Linux Announces Project to Build Real-Time OS for Internet of Things Devices

 SAN FRANCISCO, CA--(Marketwired - February 17, 2016) -   The Linux Foundation[1], the nonprofit organization enabling mass innovation through open source, today announced the Zephyr™ Project[2]. This open source collaborative effort will unite leaders from across the industry to build a real-time operating system (RTOS) for the Internet of Things (IoT).

Early support for the Zephyr Project includes Intel® Corporation (including its acquired business groups Altera Corporation and Wind River), NXP Semiconductors N.V. (including its recent merger with Freescale), Synopsys, Inc. and UbiquiOS Technology Limited. Zephyr Project is inviting others interested in this technology to participate.

Industrial and consumer IoT devices require software that is scalable, secure and enables seamless connectivity. Developers also need the ability to innovate on top of a highly modular platform that easily integrates with embedded devices regardless of architecture. While Linux has proven to be a wildly successful operating system for embedded development, some IoT devices require an RTOS that addresses the very smallest memory footprints. This complements real-time Linux, which excels at data acquisition systems, manufacturing plants and other time-sensitive instruments and machines that provide the critical infrastructure for some of the world's most complex computing systems.

"Developers today have many choices when it comes to platforms. The Zephyr Project will offer a modular, connected operating system to support the smallest footprint for IoT devices," said Jim Zemlin, executive director, The Linux Foundation. "We invite developers to contribute to the Zephyr Project and to help advance a customizable embedded open source RTOS to advance IoT. By hosting this at The Linux Foundation, we look forward to the cross-project collaboration among Linux and this community."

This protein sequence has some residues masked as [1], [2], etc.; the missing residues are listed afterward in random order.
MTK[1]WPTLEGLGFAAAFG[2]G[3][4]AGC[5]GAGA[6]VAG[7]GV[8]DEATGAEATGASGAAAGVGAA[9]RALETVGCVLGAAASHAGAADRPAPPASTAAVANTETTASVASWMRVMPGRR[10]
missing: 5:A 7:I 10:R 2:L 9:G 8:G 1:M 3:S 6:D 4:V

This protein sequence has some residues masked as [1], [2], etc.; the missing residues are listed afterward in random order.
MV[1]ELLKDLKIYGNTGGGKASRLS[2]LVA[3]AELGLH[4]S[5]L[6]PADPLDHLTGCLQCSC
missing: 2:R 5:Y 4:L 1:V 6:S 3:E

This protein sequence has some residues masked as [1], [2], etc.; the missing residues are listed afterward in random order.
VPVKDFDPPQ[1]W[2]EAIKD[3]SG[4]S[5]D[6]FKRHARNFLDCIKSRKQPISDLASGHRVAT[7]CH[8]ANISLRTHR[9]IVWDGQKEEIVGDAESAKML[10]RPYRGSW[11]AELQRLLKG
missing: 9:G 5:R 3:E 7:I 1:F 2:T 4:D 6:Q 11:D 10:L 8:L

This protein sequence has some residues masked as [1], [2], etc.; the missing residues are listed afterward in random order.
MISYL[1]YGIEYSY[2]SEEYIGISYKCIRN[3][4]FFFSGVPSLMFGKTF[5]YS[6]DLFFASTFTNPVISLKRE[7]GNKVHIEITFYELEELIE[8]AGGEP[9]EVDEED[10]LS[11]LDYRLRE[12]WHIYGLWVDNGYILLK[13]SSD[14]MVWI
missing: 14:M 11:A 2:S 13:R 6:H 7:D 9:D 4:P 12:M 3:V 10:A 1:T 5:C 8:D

Modularity and security are key considerations when building systems for embedded IoT devices. The Zephyr Project prioritizes these features by providing the freedom to use the RTOS as is or to tailor a solution. The project's focus on security includes plans for a dedicated security working group and a delegated security maintainer. Broad communications and networking support is also addressed and will initially include Bluetooth, Bluetooth Low Energy and IEEE 802.15.4, with plans to expand communications and networking support over time.

The Zephyr Project aims to incorporate input from the open source and embedded developer communities and to encourage collaboration on the RTOS. The project will also include powerful developer tools to help advance the Zephyr RTOS as a best-in-breed embedded technology for IoT. The Zephyr Project will include broad architecture support over time with the following platforms initially supported:

  • Arduino 101 (Intel® Curie™ Module containing x86 and Synopsys® ARC® EM cores);
  • Arduino Due (Atmel SAM3X8E ARM Cortex-M3 CPU);
  • Intel® Galileo™ Gen 2; and
  • NXP FRDM-K64F Freedom board (Kinetis K64F ARM® Cortex®-M4 MCU).

The Zephyr Project will also host a booth at Embedded World 2016[3], in Nuremberg, Germany, to showcase the technology through demos and in-booth sessions. A presentation titled, "An open source RTOS to change the face of IoT" will also be held in Session 19 on Wednesday, February 24 at 10:30 a.m. (CET). To learn more about how to connect with the project in person, please visit Booth 4-349. For

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